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Vertically cultivated mushrooms are blossoming in Brussels’ cellars

“Once the summer break is over, our 10 growing rooms, consisting of 1000m2 in total, will be fully occupied and deliver 1000kg of mushrooms a month in total for 4000kg coffee grounds recycled,” says Julie Jacqmain, Production- and communication manager at Permafungi. “About four rooms are in use now, as the summer periods are normally a bit slower. We’re really excited to go full-house again.”

Julie checking on the produce 

Located in a former large industrial site, the Tour & Taxis in Brussels, former inventory cellars are now used to flower several fungi that are supplied to multiple restaurants and stores in the city. Permafungi, a fungi producer, started cultivation in 2013 with a simple experiment: growing mushrooms using coffee grounds. Shortly after cultivation had proven successful, Permafungi started supplying several customers in the city. After discovering vacant cellars at the Royal Depot, the company moved into a larger facility to meet the growing demand.

In the left photo, the former inventory site where Permafunghi is located. In the right photo, the growing rooms can be seen. 

Unique growing style
The bags are hung vertically so all growing surfaces can be used for mushroom cultivation. Every room is filled with many bags, which are all oyster mushrooms. Julie explains that it’s the most convenient variety to grow on coffee grounds, especially in these former inventory spaces. As the bags are hanging, we don’t depend on the ground to cultivate so we can occupy different or abandoned spaces.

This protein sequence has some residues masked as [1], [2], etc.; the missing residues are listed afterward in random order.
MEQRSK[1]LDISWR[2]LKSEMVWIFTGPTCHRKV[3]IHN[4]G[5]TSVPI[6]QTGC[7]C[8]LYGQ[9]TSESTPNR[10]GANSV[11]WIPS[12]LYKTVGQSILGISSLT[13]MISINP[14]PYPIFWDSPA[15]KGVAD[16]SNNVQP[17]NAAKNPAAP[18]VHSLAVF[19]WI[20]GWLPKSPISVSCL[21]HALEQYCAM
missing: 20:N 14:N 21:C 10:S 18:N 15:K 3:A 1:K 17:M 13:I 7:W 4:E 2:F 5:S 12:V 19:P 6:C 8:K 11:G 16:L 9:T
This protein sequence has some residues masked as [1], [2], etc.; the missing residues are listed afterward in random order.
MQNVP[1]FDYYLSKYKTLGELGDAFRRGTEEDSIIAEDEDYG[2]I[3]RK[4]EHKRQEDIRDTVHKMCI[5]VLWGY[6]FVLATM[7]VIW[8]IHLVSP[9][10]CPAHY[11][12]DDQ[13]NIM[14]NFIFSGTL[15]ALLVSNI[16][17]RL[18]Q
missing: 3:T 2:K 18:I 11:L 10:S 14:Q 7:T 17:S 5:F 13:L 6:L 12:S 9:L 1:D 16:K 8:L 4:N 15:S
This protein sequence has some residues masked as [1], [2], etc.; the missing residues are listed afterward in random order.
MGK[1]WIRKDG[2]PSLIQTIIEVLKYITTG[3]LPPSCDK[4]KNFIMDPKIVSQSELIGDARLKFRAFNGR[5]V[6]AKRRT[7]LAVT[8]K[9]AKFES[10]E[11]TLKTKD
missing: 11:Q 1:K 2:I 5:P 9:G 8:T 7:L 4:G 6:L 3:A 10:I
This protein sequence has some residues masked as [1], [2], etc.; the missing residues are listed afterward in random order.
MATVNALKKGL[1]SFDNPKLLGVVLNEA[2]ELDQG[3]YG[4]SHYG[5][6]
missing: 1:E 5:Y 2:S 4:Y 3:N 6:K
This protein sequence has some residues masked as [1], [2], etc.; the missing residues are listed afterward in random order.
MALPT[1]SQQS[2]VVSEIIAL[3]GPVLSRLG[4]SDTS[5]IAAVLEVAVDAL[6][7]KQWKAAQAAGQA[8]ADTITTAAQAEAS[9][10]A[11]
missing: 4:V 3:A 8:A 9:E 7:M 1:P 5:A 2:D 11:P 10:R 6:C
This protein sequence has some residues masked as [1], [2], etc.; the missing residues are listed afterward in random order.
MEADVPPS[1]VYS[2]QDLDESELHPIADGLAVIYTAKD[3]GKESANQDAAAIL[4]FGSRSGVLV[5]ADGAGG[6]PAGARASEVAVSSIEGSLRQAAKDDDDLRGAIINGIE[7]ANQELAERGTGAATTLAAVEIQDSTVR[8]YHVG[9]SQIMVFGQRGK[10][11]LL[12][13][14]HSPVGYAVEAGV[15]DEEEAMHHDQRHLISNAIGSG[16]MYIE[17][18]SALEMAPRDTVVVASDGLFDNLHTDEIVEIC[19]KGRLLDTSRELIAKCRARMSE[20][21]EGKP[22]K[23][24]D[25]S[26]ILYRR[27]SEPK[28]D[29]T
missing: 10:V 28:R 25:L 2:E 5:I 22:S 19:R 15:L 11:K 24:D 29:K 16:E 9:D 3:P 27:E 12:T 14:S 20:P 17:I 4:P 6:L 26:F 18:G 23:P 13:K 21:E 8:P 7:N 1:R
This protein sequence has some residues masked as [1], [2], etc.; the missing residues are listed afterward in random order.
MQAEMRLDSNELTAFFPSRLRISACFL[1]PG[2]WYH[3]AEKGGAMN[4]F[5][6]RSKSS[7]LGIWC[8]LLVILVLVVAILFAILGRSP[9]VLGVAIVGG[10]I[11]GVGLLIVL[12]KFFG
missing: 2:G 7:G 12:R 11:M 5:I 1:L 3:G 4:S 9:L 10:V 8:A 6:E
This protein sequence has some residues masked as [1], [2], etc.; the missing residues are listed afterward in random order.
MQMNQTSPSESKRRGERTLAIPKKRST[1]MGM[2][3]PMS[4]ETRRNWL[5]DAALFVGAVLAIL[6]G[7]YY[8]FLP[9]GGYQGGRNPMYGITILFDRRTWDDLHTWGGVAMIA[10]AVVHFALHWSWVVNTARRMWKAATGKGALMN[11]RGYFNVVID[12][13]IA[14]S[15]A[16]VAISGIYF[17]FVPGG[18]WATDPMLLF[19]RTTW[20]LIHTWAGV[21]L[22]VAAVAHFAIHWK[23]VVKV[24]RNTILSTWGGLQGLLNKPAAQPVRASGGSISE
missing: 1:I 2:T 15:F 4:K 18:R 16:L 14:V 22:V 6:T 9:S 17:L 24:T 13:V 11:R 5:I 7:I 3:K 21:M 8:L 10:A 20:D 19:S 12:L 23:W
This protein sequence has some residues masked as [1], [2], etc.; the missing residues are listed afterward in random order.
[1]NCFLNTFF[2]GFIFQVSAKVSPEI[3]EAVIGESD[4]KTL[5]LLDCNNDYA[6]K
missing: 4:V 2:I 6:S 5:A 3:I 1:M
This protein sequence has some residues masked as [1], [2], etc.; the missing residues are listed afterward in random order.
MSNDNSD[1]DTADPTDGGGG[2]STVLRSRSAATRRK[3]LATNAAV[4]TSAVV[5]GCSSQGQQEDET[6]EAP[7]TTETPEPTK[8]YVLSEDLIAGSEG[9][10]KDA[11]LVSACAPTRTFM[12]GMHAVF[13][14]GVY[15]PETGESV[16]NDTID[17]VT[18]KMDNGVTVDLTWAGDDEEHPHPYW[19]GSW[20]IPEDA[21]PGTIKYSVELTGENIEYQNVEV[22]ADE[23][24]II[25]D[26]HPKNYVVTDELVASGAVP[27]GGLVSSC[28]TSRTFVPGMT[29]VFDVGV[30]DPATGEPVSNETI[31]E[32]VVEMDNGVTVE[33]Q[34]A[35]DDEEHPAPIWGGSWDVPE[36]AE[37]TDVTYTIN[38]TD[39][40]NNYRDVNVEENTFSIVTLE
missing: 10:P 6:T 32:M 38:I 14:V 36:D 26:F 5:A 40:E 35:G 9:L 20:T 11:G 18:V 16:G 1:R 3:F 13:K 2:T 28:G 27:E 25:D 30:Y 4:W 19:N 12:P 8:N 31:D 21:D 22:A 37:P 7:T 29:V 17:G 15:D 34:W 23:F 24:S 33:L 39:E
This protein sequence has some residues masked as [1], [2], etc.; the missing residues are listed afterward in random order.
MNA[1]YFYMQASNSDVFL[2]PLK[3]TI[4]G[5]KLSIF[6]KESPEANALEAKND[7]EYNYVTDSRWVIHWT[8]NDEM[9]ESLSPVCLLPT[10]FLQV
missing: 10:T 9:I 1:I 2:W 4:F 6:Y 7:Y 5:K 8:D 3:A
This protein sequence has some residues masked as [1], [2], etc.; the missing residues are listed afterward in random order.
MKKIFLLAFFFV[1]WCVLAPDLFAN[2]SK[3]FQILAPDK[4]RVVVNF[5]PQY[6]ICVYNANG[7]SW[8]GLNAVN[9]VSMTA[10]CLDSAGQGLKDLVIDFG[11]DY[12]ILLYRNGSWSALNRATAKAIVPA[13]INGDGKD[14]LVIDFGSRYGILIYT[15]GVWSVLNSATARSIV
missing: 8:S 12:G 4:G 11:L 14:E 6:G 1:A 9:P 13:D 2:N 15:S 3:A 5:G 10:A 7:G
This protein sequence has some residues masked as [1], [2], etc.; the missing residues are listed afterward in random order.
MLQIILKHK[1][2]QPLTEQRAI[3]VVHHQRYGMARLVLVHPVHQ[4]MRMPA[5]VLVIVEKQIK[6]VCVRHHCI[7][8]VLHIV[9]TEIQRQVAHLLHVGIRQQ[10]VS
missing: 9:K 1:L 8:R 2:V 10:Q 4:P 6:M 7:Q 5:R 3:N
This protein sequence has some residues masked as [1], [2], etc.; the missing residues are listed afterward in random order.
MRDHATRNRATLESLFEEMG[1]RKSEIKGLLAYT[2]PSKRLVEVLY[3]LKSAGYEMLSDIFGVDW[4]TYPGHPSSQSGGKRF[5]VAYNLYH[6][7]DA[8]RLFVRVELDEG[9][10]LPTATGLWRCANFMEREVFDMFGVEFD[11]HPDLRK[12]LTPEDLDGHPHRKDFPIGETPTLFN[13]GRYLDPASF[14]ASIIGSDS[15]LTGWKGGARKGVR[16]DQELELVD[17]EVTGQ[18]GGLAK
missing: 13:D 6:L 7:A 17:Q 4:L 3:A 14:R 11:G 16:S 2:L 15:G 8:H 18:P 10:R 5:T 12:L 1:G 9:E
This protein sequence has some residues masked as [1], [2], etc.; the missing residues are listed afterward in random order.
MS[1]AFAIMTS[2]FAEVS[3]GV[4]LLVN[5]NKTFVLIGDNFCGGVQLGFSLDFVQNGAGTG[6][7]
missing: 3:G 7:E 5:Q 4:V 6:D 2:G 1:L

Growing process
Julie explains that before the mushrooms are put to rest and grow, they undergo a whole process first. Coffee grounds gathered from local restaurants, and coffee bars are mixed with straw and mycelium to create a proper growing medium. Once that’s done correctly, the substance is put into bags and put to rest for two weeks in the incubation room with an average temperature of 21°C celsius. Then, the mycelium (the vegetative part of a fungus) can start to do its job, decompose and spread.

The mycelium eats all coffee grounds, and once that’s done, the substance is turned white. After that, the bags are placed into a fruiting room to start the growing process. Humidity levels are put up (80%), lamps are turned on, and air vents are active to provide the best growing environment for the mushrooms. After a week, it’s harvesting time, and soon the mushrooms are delivered to customers nearby.

Initiatives taking off
The team is still experimenting with recycling the waste which is left of production. From lamp caps to isolation materials, they found rather creative purposes for it. “We’re looking forward to introducing a new concept to the market once we’ve finalized some projects,” says Julie. The Lumifungi lamp, for instance, is 100% biodegradable, handmade and organic. As of now, the product is still perfected. Soon they’re expected to be found on the shelves.

Besides offering two kinds of mushrooms, oyster mushrooms and eryngii, growing kits are also available for consumers, so they can get their hands dirty at home. Soon, the company is hoping to kick off tours and workshops at their facility again, educating groups on the fascinating cultivation processes.

For more information:
Julie Jacqmain, Production- and communication manager